3D printing has been around for a long time, but in the last few years technology has seen a significant increase in popularity and in its use. In spite of the fact that new 3D printing applications are continually being created, the ones listed below have recently gained in popularity.
Uses of 3D printing
There are a number of sectors that has started using 3d printing – the followings are some example of that
A growing number of educational institutions are adopting 3D printing into their curricula. 3D printing can help students prepare for the future by allowing them to construct prototypes without the need for expensive equipment. Students learn about the applications of 3D printing by making models that they can grasp in their hands.
As a result of 3D printing, concepts may be brought to life in the real world, rather than only on paper or a computer screen.
Faster prototyping was one of the original motivations behind the invention of 3D printing. To make a single mould for a standard injection-molded prototype, the cost may run into the tens of thousands of dollars and take weeks. If you’re always tweaking the design, this is a waste of time. A prototype can be made in hours rather than weeks thanks to 3D printing technology, and it costs a fraction of what it used to. Among the many sectors benefiting from developments in 3D printing technology are the automobile and aerospace industries.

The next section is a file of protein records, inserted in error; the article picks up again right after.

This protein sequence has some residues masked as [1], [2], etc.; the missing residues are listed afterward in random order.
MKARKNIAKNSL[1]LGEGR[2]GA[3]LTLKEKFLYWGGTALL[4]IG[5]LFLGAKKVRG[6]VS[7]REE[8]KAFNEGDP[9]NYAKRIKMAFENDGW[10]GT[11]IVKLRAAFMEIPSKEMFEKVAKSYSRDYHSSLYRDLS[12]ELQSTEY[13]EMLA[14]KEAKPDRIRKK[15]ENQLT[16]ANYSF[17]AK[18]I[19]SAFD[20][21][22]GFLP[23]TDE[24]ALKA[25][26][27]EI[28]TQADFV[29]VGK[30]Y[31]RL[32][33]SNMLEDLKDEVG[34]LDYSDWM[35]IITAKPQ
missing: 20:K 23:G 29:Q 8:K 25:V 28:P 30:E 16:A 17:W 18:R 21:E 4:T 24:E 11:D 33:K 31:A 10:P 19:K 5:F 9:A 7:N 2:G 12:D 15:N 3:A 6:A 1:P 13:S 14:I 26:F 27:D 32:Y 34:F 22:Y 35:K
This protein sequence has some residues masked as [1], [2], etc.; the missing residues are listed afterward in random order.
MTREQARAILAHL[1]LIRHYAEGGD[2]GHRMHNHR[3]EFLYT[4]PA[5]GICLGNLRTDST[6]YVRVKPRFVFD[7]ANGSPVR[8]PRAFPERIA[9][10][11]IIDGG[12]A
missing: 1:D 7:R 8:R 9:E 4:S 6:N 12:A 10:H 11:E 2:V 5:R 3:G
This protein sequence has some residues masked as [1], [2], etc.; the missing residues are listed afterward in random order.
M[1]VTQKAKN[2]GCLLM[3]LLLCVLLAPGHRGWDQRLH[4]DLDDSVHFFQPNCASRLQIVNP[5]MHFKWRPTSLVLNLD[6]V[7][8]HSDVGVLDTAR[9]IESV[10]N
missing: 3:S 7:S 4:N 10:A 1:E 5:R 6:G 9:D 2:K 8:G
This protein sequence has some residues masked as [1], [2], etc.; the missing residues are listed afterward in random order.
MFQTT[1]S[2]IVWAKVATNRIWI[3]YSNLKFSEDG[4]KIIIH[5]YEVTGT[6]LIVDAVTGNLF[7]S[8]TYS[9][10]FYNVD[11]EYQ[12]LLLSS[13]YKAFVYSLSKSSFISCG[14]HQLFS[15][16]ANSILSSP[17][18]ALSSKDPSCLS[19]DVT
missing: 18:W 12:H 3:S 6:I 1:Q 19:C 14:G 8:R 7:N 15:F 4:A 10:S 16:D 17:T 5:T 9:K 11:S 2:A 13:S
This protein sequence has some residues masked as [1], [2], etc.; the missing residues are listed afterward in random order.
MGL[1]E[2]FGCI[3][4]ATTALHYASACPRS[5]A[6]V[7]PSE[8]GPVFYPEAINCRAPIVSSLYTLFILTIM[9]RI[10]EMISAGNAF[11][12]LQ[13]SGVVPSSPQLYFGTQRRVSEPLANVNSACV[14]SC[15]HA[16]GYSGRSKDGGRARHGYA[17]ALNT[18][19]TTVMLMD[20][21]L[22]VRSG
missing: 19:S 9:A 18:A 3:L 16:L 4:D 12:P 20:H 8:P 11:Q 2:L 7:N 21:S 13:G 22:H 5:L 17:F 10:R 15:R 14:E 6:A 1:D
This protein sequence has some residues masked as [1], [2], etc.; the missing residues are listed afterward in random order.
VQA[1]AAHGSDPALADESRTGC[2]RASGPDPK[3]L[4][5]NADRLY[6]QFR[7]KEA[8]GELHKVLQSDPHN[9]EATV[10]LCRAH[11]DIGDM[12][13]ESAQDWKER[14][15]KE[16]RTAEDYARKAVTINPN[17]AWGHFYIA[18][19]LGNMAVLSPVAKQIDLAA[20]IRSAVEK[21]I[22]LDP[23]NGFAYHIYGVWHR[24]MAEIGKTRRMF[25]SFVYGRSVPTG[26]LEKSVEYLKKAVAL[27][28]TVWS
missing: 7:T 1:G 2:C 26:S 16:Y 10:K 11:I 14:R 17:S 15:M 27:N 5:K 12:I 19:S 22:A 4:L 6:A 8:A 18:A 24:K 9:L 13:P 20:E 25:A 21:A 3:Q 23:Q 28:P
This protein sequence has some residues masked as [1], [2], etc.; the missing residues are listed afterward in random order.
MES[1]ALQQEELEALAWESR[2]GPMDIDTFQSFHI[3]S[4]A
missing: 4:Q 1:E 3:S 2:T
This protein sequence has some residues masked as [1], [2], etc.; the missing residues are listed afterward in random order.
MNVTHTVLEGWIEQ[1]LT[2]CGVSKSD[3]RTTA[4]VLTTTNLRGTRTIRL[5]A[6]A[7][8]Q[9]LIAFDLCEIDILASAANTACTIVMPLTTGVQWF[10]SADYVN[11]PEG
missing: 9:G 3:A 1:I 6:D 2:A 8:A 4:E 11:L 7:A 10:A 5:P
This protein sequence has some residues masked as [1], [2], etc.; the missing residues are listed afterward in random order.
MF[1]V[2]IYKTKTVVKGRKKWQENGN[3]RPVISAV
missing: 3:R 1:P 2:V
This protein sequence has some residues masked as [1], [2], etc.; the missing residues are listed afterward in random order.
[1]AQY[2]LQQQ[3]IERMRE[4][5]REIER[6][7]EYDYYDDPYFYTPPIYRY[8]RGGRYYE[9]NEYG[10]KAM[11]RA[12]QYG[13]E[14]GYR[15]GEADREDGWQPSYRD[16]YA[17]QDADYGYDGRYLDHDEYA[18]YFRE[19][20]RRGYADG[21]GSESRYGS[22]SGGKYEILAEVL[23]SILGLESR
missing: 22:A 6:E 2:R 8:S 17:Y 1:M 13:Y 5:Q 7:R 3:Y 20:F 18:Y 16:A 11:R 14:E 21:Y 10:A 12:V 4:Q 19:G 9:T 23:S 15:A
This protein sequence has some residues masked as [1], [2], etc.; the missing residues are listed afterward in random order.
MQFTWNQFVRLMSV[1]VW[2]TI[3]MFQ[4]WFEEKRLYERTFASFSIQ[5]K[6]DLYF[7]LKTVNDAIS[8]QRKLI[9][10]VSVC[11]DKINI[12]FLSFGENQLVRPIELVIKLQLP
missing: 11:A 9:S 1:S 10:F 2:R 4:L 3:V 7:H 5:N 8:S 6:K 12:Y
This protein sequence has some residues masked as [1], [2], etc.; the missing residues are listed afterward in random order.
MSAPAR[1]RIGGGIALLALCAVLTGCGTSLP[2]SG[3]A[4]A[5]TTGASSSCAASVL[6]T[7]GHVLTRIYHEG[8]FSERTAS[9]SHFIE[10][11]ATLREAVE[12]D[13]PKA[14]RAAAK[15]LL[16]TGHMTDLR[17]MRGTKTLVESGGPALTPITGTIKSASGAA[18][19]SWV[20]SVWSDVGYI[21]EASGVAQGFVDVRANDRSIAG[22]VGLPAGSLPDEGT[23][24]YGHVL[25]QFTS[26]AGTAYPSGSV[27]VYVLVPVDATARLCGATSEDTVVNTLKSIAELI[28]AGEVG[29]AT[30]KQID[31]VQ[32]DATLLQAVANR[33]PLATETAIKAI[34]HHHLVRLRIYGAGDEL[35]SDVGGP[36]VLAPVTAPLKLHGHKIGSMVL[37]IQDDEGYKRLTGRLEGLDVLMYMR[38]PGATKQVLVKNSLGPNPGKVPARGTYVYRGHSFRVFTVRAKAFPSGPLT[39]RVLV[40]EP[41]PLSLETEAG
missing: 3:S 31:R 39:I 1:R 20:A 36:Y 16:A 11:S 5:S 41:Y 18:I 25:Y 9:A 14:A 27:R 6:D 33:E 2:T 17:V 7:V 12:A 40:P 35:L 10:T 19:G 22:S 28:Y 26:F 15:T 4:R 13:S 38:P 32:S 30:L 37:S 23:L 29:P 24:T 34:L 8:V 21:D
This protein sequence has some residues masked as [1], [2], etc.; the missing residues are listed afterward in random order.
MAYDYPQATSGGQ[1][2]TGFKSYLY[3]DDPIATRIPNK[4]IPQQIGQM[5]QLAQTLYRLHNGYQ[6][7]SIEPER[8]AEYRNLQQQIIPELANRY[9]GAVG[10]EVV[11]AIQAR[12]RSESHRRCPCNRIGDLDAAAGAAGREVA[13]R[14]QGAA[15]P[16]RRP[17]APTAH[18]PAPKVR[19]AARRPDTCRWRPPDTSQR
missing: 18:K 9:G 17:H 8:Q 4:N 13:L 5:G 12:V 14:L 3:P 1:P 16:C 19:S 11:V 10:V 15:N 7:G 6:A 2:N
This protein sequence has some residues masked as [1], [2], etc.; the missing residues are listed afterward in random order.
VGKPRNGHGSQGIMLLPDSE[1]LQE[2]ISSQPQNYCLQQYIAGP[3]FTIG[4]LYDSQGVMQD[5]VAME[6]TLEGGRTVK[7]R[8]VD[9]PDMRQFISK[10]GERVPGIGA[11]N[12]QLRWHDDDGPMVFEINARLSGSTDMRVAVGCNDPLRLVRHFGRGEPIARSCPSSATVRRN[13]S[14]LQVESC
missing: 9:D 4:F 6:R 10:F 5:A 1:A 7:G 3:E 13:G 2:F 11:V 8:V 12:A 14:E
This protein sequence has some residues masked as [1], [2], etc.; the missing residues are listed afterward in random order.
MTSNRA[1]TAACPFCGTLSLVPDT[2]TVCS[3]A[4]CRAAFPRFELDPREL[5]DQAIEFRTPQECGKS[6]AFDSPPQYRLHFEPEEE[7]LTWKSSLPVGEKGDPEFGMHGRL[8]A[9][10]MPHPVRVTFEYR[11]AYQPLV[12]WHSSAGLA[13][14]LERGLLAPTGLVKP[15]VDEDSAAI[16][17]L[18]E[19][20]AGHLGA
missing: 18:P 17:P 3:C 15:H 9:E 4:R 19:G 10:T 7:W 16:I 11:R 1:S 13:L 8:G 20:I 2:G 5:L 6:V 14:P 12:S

Customers no longer need to own a 3D printer because of the widespread adoption of cloud computing technology. Now, organisations offer cloud-based additive manufacturing services.
There have been numerous medical 3D printing applications in the previous few years. For example, they can be used to generate tissue-like structures using biomaterials, such cells and growth factors, which are combined to create tissue-like structures mimicking their natural counterparts.
The adaptability of 3D printing is demonstrated through 3D printed prosthetics. Prosthetics that are custom-made for a patient are time-consuming and expensive to make. It is now possible to develop and print precise prosthetics for a fraction of the cost with 3D printing. In the past, children who needed prosthetics had to wait until they were confident they wouldn’t grow out of them before getting one. They can now get a new prosthetic every few months thanks to 3D printing. Prosthetics may not even be an option in some third-world countries, but they can now take use of 3D printed prosthetics.
One patient had a titanium pelvic implant placed successfully, and another had a titanium lower jaw implant placed successfully. A patient’s face was completely rebuilt using 3D printed components after it was severely damaged in a motorcycle accident.
3D printing has evolved into 4D printing, which can be utilized for drug research, biosensor creation, and optics. Creating biomedical implants that can adapt and modify their shape to fit the environment around the organ could lead to remedies for rare ailments.
4. Interior components of an aircraft
Aerospace applications, such as aeroplane interiors, might greatly benefit from the usage of 3D-printed plastic parts.
A commercial aircraft’s cabin interiors must be upgraded on a regular basis, which may necessitate the replacement of components like wall panels. Customization necessitates a low volume of production for parts. The need for fast turnaround times is also critical.